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Roseate Tern chicks fledge on The Skerries

Roseate Terns (© Tim Melling / RSPB Images)

For the first time in 29 years Roseate Terns, the UK’s rarest nesting seabirds, hatched four chicks on The Skerries, off Anglesey. The chicks arrived in late June, with two pairs of Roseate Terns each having two hungry beaks to feed. More good news has come as the four chicks have now successfully fledged.

In Wales, nesting Roseate Terns are rare. So, 2018’s successful nesting attempt of a single pair on the Skerries for the first time in 12 years was an exciting development. The arrival of this year's second pair is an encouraging sign that numbers of these birds are growing.

The Skerries are a group of small rocky islets which lie just off the northwest corner of Anglesey, Wales. Due to its sparse vegetation and rough terrain, it is inhospitable to humans. However, the islands are an extremely important sanctuary for nesting seabirds, especially terns. The largest Arctic tern colony in the UK, depends on these islands: in 2018 over 3,000 pairs of these birds raised their young here, along with more than 300 common tern pairs. During the summer, the islands are also home to nesting puffins, along with herring, lesser, and great black-backed gulls.

RSPB Cymru Warden Ian Sims said: "The arrival of these chicks is thanks to the dedicated RSPB staff who have worked hard to protect the seabirds on the Skerries over many years. Roseates like to have other types of terns for company, and the success of a single pair in 2018 and two this year shows they are being attracted to the thriving colony that our wardens have nurtured. The future here looks rosy for the rosys!"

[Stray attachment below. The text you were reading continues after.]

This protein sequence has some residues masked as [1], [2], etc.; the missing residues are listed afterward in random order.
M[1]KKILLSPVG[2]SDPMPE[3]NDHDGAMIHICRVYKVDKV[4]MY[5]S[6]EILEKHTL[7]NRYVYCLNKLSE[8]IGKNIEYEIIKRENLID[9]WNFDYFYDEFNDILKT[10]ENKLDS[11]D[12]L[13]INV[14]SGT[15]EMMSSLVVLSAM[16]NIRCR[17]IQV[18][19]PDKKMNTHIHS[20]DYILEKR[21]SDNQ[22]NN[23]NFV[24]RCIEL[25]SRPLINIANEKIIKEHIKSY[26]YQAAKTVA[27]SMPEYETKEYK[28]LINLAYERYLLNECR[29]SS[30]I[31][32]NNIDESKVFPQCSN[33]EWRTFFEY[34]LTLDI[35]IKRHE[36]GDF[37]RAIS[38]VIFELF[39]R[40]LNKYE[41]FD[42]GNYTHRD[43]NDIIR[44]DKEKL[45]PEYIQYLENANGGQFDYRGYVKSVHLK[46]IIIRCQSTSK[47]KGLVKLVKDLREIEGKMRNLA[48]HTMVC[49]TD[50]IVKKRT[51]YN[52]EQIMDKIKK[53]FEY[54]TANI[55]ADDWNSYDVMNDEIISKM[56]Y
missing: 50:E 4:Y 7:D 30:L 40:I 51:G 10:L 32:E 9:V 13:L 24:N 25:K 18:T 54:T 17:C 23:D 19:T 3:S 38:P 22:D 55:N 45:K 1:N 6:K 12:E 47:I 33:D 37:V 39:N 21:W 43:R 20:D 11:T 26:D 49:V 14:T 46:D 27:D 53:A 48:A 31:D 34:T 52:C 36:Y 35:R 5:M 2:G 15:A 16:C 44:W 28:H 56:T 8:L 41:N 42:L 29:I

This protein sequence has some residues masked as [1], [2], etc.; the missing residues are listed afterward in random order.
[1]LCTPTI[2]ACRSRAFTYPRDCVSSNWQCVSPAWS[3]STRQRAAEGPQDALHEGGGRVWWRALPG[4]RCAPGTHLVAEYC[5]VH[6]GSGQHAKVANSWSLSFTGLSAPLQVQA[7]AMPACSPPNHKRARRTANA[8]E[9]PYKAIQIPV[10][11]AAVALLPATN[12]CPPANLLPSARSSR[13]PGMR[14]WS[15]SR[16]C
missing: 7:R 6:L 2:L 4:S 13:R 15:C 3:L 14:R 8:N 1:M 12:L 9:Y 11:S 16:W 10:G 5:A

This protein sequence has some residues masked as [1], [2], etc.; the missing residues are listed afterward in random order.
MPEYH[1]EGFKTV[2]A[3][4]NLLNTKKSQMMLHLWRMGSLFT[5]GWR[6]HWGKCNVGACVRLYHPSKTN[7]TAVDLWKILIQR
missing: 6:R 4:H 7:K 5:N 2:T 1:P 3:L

The Skerries are a group of small rocky islets which lie just off the northwest corner of Anglesey, Wales (© David Wootton / RSPB Images)

Work on the islands to keep them perfect for the terns includes keeping the larger gulls at bay and making sure invasive mammals like rats have not found their way into the colonies, as these animals would eat tern chicks and eggs.

Ian and his team hope that as their conservation work continues, these rare terns will settle on the island and return to nest here in years to come, creating a true Welsh Roseate Tern colony.

In recent years, the EU-funded Roseate Tern LIFE Recovery Project has focused on protecting the remaining areas and creating further Roseate Tern-friendly sites across the UK and Ireland in the hopes of re-establishing thriving colonies. The LIFE Project have provided additional staff, equipment and habitat management.

The Skerries is owned by Trinity House and it is with their permission that the RSPB manages and protects the seabird colony.

13 August 2019

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